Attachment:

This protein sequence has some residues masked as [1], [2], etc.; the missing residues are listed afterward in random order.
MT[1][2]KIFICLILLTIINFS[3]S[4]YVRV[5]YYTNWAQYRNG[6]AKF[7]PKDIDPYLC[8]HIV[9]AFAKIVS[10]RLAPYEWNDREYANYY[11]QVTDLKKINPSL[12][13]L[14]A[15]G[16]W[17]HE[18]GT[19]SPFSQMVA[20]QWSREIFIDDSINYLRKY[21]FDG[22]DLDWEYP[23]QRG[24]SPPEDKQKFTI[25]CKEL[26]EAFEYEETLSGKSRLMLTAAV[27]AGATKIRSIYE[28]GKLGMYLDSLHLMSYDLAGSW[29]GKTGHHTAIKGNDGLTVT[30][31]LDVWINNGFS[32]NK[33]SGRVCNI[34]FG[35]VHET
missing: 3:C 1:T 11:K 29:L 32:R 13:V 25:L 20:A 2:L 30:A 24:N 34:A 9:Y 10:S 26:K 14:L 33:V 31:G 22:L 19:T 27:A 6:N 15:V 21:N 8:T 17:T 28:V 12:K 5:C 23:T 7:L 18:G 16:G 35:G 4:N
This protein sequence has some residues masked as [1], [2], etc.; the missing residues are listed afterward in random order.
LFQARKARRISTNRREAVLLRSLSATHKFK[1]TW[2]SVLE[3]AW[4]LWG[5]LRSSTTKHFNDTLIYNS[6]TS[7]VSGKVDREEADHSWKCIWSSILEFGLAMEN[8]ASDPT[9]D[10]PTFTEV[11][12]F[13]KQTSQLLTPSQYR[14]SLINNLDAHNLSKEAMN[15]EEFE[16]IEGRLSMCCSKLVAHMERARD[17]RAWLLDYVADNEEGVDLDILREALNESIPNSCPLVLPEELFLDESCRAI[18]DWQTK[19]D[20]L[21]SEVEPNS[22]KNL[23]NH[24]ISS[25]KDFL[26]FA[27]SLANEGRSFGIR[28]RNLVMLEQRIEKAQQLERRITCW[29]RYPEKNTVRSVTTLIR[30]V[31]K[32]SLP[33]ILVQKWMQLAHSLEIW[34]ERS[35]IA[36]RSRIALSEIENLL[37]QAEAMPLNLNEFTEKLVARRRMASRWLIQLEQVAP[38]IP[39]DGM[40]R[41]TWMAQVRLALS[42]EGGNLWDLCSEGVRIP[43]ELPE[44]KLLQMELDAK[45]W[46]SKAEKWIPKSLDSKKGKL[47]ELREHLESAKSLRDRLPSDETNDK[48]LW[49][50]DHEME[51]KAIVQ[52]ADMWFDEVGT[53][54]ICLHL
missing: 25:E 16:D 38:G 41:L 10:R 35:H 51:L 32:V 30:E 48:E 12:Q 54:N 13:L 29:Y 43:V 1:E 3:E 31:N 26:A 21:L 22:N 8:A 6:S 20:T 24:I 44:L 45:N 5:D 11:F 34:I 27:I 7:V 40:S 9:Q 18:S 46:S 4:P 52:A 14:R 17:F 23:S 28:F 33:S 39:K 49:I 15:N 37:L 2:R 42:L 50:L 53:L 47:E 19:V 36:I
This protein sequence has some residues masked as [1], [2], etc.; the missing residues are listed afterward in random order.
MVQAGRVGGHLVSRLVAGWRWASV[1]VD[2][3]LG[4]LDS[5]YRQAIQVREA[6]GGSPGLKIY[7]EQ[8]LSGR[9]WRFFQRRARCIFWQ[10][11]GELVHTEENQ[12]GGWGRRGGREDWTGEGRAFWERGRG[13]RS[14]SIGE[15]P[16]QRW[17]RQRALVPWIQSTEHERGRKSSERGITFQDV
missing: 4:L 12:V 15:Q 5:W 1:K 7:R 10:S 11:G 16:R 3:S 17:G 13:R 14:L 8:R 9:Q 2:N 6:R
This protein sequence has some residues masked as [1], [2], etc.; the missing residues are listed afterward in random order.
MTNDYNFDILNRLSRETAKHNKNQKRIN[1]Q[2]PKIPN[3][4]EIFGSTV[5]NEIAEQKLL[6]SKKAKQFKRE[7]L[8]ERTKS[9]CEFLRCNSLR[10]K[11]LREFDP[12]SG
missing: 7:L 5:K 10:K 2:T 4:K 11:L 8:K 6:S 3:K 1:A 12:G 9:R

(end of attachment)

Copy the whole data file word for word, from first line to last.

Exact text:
This protein sequence has some residues masked as [1], [2], etc.; the missing residues are listed afterward in random order.
MT[1][2]KIFICLILLTIINFS[3]S[4]YVRV[5]YYTNWAQYRNG[6]AKF[7]PKDIDPYLC[8]HIV[9]AFAKIVS[10]RLAPYEWNDREYANYY[11]QVTDLKKINPSL[12][13]L[14]A[15]G[16]W[17]HE[18]GT[19]SPFSQMVA[20]QWSREIFIDDSINYLRKY[21]FDG[22]DLDWEYP[23]QRG[24]SPPEDKQKFTI[25]CKEL[26]EAFEYEETLSGKSRLMLTAAV[27]AGATKIRSIYE[28]GKLGMYLDSLHLMSYDLAGSW[29]GKTGHHTAIKGNDGLTVT[30][31]LDVWINNGFS[32]NK[33]SGRVCNI[34]FG[35]VHET
missing: 3:C 1:T 11:K 29:L 32:R 13:V 25:L 20:A 2:L 30:A 24:N 34:A 9:Y 10:S 26:K 14:L 33:V 31:G 22:L 19:T 27:A 6:N 15:V 21:N 8:T 17:T 28:V 12:K 5:C 23:T 7:L 18:G 16:G 35:G 4:N
This protein sequence has some residues masked as [1], [2], etc.; the missing residues are listed afterward in random order.
LFQARKARRISTNRREAVLLRSLSATHKFK[1]TW[2]SVLE[3]AW[4]LWG[5]LRSSTTKHFNDTLIYNS[6]TS[7]VSGKVDREEADHSWKCIWSSILEFGLAMEN[8]ASDPT[9]D[10]PTFTEV[11][12]F[13]KQTSQLLTPSQYR[14]SLINNLDAHNLSKEAMN[15]EEFE[16]IEGRLSMCCSKLVAHMERARD[17]RAWLLDYVADNEEGVDLDILREALNESIPNSCPLVLPEELFLDESCRAI[18]DWQTK[19]D[20]L[21]SEVEPNS[22]KNL[23]NH[24]ISS[25]KDFL[26]FA[27]SLANEGRSFGIR[28]RNLVMLEQRIEKAQQLERRITCW[29]RYPEKNTVRSVTTLIR[30]V[31]K[32]SLP[33]ILVQKWMQLAHSLEIW[34]ERS[35]IA[36]RSRIALSEIENLL[37]QAEAMPLNLNEFTEKLVARRRMASRWLIQLEQVAP[38]IP[39]DGM[40]R[41]TWMAQVRLALS[42]EGGNLWDLCSEGVRIP[43]ELPE[44]KLLQMELDAK[45]W[46]SKAEKWIPKSLDSKKGKL[47]ELREHLESAKSLRDRLPSDETNDK[48]LW[49][50]DHEME[51]KAIVQ[52]ADMWFDEVGT[53][54]ICLHL
missing: 25:E 16:D 38:G 41:L 10:R 35:H 51:L 32:V 30:E 48:E 12:Q 54:N 13:L 29:Y 43:V 1:E 3:E 31:N 26:A 21:L 22:N 8:A 6:S 20:T 24:I 44:L 45:N 5:D 11:F 34:I 27:I 7:V 40:S 9:Q 18:S 46:S 4:P 52:A 14:R 17:F 23:S 28:F 33:S 39:K 49:I 15:N 37:L 2:R 42:L 50:L 53:L 47:E 19:V 36:I
This protein sequence has some residues masked as [1], [2], etc.; the missing residues are listed afterward in random order.
MVQAGRVGGHLVSRLVAGWRWASV[1]VD[2][3]LG[4]LDS[5]YRQAIQVREA[6]GGSPGLKIY[7]EQ[8]LSGR[9]WRFFQRRARCIFWQ[10][11]GELVHTEENQ[12]GGWGRRGGREDWTGEGRAFWERGRG[13]RS[14]SIGE[15]P[16]QRW[17]RQRALVPWIQSTEHERGRKSSERGITFQDV
missing: 4:L 12:V 15:Q 5:W 1:K 7:R 10:S 11:G 16:R 3:S 17:G 13:R 14:L 8:R 9:Q 2:N 6:R
This protein sequence has some residues masked as [1], [2], etc.; the missing residues are listed afterward in random order.
MTNDYNFDILNRLSRETAKHNKNQKRIN[1]Q[2]PKIPN[3][4]EIFGSTV[5]NEIAEQKLL[6]SKKAKQFKRE[7]L[8]ERTKS[9]CEFLRCNSLR[10]K[11]LREFDP[12]SG
missing: 7:L 5:K 10:K 2:T 4:K 11:L 8:K 6:S 3:K 1:A 12:G 9:R